The Inquirer is a leading independent daily newspaper published in Liberia, based in Monrovia. It is privately owned with a "good reputation".

Govt. Delegation Holds Talks In
Ghana Again On Refugees’ Status

A Liberia governmental delegation is holding talks with their Ghanaian counterpart again in Accra on the fate of Liberian refugees who are refusing to either “integrate or return home” at Buduburam Refugees Camp in Gomoa District.
The team officials are from Justice and Internal Affairs Ministries as well as the Liberian Refugees, Repatriation and Resettlement Commission (LRRRC) among others who left late last week for Ghana.
Report says the delegation and Ghanaian authorities have deepen talks on “repatriation or integration,” and not for the refugees to remain on the 141 acres of land belonging to the traditional leaders of Gomoa District where the camp is situated in the central region of Ghana.
According to the report, some of those refugees have expressed the desire of returning to Liberia before the Friday, 31 December, 2021, deadline as was reached between the two sides.
It will have to be arranged ahead of time while those not wanting to return home will have to be integrated into the Ghanaian society by taking citizenship but their paper work will have to be processed through the Ghanaian Refugees Board.
But the sticky issue now is who bears the cost of transport for those opting to come home. Will it be the Ghanaian or Liberian government?, if not, which of the international agencies are now prepared; or it is left at the description of the United Nations High Commission for Refugees (UNHCR) or the International Organization for Migration(IOM)?.
Early this month (October), Liberia which has sizeable number of its citizens in Ghana as refugees sent similar delegation there to ease tension when confusion broke out between the host nation, and the refugees who now consider the camp as home.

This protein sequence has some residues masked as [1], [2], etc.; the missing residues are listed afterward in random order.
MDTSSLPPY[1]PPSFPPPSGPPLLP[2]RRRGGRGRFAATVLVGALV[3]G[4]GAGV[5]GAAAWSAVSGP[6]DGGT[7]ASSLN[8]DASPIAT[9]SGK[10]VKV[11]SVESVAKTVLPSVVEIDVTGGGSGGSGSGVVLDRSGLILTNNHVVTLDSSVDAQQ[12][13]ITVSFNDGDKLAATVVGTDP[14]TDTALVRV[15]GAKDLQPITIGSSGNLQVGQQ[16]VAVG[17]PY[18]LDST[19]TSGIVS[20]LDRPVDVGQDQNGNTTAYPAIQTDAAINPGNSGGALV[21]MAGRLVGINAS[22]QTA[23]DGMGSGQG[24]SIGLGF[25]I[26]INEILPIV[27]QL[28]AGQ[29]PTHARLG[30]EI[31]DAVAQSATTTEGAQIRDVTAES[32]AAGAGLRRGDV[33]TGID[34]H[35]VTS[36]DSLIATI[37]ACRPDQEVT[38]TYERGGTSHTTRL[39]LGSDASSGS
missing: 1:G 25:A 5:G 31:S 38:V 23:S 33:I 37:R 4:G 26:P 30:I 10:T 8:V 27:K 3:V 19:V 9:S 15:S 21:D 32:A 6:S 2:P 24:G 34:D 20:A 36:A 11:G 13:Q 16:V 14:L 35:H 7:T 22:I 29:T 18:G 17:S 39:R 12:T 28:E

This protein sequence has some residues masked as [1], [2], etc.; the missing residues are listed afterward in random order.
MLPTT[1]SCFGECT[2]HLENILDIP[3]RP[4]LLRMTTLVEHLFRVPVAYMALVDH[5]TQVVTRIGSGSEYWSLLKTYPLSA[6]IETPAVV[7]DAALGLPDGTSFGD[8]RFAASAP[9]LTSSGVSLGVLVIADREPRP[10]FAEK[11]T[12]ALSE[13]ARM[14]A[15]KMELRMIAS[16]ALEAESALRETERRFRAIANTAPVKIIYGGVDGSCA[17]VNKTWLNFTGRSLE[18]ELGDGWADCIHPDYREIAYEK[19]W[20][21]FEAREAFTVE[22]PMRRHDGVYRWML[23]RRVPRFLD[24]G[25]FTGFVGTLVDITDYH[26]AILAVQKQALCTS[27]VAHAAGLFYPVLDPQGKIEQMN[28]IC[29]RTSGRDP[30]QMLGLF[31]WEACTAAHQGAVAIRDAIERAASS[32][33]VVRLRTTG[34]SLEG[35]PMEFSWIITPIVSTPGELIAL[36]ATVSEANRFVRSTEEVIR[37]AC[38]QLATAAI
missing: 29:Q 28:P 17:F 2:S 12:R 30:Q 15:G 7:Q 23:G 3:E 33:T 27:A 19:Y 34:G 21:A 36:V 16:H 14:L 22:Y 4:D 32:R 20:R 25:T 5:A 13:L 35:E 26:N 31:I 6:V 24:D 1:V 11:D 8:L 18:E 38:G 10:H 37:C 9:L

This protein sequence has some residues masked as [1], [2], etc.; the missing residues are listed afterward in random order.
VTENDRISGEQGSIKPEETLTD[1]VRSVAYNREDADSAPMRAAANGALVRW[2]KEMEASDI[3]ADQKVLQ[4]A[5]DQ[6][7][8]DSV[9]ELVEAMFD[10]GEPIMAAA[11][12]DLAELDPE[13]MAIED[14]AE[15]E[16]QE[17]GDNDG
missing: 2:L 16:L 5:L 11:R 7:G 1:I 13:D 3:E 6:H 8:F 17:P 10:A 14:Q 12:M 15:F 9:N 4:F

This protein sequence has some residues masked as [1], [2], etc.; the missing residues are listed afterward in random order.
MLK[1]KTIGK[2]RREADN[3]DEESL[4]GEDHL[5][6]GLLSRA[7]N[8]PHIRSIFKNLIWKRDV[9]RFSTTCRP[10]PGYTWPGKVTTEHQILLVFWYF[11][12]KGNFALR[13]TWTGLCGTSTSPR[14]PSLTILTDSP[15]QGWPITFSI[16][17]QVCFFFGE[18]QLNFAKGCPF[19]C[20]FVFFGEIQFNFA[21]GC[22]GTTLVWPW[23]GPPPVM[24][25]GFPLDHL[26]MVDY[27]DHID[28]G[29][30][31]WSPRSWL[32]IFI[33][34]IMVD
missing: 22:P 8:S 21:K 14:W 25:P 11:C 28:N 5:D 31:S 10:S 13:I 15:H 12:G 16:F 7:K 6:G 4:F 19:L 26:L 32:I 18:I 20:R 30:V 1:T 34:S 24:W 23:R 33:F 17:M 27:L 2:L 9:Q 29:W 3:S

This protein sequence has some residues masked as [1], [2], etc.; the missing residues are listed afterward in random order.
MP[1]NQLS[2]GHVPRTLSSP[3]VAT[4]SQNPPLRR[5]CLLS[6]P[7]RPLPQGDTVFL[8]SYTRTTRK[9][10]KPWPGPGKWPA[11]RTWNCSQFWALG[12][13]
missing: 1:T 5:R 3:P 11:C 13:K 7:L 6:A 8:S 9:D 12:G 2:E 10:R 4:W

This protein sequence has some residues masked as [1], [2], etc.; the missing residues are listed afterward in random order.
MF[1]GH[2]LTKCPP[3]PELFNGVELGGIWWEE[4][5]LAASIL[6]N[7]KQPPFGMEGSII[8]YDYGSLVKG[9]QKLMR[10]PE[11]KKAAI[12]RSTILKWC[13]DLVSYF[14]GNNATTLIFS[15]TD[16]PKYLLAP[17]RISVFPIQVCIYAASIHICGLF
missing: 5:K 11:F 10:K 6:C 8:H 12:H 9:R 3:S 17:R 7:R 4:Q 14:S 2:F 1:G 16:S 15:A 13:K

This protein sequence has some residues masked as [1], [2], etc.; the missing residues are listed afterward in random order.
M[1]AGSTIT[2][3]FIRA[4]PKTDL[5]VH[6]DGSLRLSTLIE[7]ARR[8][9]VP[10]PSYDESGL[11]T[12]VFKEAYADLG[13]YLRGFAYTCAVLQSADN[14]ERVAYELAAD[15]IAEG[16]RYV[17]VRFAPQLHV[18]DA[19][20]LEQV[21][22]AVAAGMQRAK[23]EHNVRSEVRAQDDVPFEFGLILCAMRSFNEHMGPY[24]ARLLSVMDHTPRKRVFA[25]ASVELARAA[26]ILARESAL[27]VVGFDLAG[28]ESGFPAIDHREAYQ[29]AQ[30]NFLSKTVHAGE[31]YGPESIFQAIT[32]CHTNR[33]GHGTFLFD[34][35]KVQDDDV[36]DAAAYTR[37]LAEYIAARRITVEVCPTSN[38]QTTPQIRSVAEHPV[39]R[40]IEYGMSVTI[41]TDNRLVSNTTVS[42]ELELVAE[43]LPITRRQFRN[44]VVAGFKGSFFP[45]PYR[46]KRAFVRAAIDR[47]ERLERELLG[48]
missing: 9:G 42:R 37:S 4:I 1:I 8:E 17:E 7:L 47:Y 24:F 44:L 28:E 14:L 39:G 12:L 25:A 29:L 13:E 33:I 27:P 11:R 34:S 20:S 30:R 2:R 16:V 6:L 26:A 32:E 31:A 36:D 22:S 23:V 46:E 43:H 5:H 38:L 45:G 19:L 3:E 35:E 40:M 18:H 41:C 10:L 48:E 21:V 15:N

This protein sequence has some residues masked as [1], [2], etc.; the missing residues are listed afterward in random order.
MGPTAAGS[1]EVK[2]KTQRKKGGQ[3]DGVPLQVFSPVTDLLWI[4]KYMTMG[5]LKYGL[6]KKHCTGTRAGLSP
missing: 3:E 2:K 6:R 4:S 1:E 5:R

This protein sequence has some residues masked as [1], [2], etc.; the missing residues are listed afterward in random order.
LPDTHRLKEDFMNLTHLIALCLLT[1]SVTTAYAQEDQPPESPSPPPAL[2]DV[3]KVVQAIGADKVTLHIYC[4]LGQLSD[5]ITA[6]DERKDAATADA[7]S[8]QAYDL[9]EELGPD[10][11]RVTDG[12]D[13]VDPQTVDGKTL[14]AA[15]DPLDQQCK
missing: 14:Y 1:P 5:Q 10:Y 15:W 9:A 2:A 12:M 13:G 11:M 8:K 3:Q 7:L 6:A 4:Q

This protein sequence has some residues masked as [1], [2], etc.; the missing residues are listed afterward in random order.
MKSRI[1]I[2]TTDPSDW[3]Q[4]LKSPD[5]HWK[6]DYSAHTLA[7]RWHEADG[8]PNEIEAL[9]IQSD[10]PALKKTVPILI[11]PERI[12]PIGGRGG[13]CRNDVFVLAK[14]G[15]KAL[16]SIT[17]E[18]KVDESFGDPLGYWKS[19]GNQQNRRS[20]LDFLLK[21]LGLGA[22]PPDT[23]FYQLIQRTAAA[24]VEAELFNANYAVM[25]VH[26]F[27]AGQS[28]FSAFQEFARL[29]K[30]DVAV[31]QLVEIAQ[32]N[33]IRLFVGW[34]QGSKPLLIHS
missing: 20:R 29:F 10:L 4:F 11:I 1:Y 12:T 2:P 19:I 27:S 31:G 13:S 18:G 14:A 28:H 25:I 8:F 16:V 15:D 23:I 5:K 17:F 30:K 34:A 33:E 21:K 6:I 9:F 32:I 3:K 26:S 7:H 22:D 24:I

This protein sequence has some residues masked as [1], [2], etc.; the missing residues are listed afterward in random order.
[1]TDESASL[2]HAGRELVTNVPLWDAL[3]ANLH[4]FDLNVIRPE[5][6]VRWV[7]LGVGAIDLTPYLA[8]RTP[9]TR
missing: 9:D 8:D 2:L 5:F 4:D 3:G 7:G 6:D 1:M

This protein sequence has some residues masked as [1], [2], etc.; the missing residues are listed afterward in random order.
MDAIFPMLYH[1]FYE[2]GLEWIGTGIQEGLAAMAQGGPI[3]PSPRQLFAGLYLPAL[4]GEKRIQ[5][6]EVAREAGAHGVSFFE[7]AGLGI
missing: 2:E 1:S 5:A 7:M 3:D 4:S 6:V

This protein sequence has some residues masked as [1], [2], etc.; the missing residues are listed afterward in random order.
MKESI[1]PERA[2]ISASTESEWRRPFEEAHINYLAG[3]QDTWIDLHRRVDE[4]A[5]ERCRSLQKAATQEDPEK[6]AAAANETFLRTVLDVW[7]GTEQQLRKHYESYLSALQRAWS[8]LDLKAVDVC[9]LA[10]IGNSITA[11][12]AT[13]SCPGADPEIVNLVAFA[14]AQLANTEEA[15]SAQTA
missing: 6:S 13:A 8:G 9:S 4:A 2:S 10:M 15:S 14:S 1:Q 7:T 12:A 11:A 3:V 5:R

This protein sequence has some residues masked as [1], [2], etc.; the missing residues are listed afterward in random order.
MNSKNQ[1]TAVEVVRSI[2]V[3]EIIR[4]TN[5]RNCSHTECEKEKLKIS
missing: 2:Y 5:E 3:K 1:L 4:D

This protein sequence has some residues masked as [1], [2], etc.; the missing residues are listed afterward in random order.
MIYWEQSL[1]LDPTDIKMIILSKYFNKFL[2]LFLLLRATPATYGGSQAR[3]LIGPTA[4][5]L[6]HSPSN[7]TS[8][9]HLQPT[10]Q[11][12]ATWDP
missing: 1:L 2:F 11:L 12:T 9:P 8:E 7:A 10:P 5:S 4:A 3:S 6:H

The intervention was a result of the expiration of the 60 days ultimatum given the refugees from Tuesday, 3 August to Thursday, 30 September, 2021, by the traditional leaders care of their central government for the strangers to vacate the land but latter remained defiant in spite of bulldozers demolishing their structures.
Because of the gravity of the situation at the time Ghana and Liberia governments reached an understanding thereby giving the refugees additional two months (60) days from Friday, 01 October to Friday, 31 December, 2021, to leave.
Before then, the traditional owner of the land in Gomoa District said the camp is potential hideouts of suspected criminals, and a center point for prostitution among refugees’ activities.
At the moment, there are report of over 3,000 Liberians, and other nationals still residing at Buduburam Camp despite the official closure by the Ghanaian Government, United Nations High Commission for Refugees (UNHCR) and other agencies in 2012.
Instead of the refugees considered, either offer from the Ghanaian authorities “repatriation or integration” they are demanding resettlement to third country (ies) something which could be difficult, if not impossible, but costly as well.
Ghana believes the political conflict (civil war) that made many Liberians to becoming refugees both internal and external has ended officially years now since 18 August, 2003, thus making peace and stability to return to Liberia therefore those refugees must return home.
The civil war started here on 24 December, 1989, when the defunct National Patriotic Front of Liberia (NPFL) led by former President, Charles Taylor, launched it rebellion against the regime of the late President, Samuel Doe, resulting in the death of over 250, 000 people and the destruction properties.
But following years of peace talks stability has returned once again and that has cumulated in the conduct of 3 successful national elections at which time the world witnessed the formal transferred of power from one regime to another one for the first time in Liberia.
With that, many Liberians who fled and spread in the diaspora are returning home contributing to the ongoing reconstruction effort of their country. Therefore, the need for compatriots in Ghana to return cannot be overemphasized as nowhere is better than home.

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